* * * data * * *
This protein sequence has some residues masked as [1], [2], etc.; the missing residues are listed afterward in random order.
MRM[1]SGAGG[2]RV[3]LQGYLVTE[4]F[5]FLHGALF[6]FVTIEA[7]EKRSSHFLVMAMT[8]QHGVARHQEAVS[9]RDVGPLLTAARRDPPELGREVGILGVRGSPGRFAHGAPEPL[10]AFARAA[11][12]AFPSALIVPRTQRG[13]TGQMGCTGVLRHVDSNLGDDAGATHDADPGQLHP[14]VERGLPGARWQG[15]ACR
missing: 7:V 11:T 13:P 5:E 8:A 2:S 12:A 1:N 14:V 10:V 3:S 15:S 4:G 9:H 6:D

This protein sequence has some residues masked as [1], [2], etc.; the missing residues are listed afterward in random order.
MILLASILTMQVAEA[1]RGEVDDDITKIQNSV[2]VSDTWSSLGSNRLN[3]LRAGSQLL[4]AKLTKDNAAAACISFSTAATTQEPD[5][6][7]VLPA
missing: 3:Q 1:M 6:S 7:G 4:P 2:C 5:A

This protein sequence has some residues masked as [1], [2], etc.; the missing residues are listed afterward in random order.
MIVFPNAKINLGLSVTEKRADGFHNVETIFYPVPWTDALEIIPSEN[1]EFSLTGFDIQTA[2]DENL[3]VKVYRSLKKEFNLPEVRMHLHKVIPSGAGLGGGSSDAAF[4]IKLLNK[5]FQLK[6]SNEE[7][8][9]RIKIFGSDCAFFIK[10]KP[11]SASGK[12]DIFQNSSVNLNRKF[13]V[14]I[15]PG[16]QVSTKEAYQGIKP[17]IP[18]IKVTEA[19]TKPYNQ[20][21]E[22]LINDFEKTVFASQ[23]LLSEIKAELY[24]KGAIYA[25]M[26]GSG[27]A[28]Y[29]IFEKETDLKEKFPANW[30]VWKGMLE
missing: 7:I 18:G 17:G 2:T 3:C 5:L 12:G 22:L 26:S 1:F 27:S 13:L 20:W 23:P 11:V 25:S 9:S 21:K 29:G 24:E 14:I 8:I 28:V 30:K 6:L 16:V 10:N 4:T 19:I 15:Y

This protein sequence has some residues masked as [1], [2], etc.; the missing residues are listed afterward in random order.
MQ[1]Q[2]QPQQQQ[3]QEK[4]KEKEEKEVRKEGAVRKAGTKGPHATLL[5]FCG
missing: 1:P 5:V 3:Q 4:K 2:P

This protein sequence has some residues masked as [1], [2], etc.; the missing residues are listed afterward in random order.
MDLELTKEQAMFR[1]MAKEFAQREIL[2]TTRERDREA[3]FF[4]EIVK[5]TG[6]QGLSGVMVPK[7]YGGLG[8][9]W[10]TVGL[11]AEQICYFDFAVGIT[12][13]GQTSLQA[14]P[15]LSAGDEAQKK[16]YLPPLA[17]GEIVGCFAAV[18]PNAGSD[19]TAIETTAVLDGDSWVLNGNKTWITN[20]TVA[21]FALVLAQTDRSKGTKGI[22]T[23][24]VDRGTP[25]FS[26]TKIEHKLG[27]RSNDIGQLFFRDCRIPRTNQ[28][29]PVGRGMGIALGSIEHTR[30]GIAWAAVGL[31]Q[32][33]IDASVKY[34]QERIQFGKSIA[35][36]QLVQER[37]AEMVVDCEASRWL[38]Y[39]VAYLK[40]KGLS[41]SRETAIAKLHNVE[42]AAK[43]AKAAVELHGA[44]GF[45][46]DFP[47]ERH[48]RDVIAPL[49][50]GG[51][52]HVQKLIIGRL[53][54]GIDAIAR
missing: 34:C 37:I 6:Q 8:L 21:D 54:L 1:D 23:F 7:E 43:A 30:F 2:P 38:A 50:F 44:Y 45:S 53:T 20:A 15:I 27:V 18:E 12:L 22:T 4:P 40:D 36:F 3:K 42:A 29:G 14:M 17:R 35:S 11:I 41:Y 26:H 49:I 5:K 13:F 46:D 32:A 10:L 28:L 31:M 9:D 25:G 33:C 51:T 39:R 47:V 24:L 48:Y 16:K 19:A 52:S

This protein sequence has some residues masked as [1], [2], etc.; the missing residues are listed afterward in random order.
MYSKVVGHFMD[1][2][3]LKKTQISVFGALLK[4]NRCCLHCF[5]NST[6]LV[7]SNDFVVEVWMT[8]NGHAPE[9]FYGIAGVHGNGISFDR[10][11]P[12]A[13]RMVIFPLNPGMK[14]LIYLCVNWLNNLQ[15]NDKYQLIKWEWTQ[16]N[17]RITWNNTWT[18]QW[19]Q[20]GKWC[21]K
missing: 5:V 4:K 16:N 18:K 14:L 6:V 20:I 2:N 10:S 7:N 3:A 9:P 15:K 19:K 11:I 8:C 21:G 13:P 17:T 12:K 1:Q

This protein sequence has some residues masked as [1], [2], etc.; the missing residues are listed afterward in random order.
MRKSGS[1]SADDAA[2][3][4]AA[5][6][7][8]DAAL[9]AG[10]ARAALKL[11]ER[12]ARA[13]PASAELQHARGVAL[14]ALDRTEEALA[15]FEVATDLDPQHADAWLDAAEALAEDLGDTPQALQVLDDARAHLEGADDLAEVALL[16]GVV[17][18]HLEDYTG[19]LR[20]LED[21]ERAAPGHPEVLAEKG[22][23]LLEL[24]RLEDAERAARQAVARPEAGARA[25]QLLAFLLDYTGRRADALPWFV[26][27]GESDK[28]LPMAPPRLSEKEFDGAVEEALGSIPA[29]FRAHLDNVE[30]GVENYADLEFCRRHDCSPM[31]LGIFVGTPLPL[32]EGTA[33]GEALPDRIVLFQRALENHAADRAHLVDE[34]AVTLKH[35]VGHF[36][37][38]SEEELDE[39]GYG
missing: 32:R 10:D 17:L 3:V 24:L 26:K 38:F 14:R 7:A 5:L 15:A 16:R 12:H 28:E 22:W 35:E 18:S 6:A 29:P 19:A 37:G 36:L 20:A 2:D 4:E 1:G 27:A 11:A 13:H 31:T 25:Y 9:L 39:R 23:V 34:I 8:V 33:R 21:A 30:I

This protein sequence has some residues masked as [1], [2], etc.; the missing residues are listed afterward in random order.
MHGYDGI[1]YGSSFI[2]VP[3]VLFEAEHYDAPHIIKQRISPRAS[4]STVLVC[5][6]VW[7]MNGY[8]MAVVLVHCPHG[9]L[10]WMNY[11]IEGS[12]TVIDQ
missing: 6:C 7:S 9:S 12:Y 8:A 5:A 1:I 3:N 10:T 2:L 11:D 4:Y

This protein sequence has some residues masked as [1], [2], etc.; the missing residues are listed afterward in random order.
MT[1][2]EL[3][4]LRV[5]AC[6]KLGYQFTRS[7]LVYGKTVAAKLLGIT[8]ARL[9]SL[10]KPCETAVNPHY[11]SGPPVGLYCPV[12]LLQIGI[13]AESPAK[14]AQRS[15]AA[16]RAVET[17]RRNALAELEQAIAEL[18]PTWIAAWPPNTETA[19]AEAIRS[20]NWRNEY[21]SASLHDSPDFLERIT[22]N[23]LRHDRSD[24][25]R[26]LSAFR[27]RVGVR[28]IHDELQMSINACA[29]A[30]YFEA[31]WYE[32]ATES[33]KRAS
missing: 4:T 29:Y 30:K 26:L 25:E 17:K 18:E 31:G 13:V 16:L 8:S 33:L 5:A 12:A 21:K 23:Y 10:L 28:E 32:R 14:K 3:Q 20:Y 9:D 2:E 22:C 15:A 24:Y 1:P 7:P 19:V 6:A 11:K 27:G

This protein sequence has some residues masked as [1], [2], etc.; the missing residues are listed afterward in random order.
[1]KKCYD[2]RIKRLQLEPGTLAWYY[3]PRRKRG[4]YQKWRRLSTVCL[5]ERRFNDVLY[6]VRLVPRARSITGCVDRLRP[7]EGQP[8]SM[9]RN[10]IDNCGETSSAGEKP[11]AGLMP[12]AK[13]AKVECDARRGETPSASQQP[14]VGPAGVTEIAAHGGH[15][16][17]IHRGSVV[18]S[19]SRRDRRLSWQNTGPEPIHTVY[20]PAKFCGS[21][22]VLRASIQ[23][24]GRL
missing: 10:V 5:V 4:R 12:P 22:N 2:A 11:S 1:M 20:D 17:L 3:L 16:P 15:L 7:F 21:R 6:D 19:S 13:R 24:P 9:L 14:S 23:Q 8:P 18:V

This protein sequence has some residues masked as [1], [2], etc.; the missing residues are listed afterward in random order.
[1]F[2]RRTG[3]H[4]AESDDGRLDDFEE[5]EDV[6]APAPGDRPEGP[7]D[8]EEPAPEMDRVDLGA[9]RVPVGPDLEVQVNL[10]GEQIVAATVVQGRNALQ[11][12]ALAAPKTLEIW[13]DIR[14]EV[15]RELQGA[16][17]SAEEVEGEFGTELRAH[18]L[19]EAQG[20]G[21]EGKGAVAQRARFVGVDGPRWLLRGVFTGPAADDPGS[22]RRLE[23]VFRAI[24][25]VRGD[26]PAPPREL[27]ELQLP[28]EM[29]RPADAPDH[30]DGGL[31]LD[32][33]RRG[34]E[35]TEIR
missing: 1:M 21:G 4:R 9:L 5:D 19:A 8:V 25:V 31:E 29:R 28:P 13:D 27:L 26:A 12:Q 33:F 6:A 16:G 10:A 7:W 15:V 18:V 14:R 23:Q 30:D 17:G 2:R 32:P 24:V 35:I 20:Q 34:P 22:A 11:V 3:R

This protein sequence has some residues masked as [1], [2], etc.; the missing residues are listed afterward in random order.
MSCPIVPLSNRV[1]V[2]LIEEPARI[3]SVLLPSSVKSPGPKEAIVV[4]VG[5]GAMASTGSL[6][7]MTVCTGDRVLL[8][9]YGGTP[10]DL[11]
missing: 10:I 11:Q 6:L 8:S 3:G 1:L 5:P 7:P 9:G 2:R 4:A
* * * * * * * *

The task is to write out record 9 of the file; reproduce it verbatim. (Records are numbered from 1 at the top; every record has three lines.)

This protein sequence has some residues masked as [1], [2], etc.; the missing residues are listed afterward in random order.
MT[1][2]EL[3][4]LRV[5]AC[6]KLGYQFTRS[7]LVYGKTVAAKLLGIT[8]ARL[9]SL[10]KPCETAVNPHY[11]SGPPVGLYCPV[12]LLQIGI[13]AESPAK[14]AQRS[15]AA[16]RAVET[17]RRNALAELEQAIAEL[18]PTWIAAWPPNTETA[19]AEAIRS[20]NWRNEY[21]SASLHDSPDFLERIT[22]N[23]LRHDRSD[24][25]R[26]LSAFR[27]RVGVR[28]IHDELQMSINACA[29]A[30]YFEA[31]WYE[32]ATES[33]KRAS
missing: 4:T 29:Y 30:K 26:L 25:E 17:K 18:E 31:G 13:V 16:L 8:S 33:L 5:A 12:A 21:K 23:Y 10:L 28:E 32:R 14:K 3:Q 20:Y 9:D 2:E 22:C 15:A 24:Y 1:P 7:P 19:V 6:A 11:K 27:G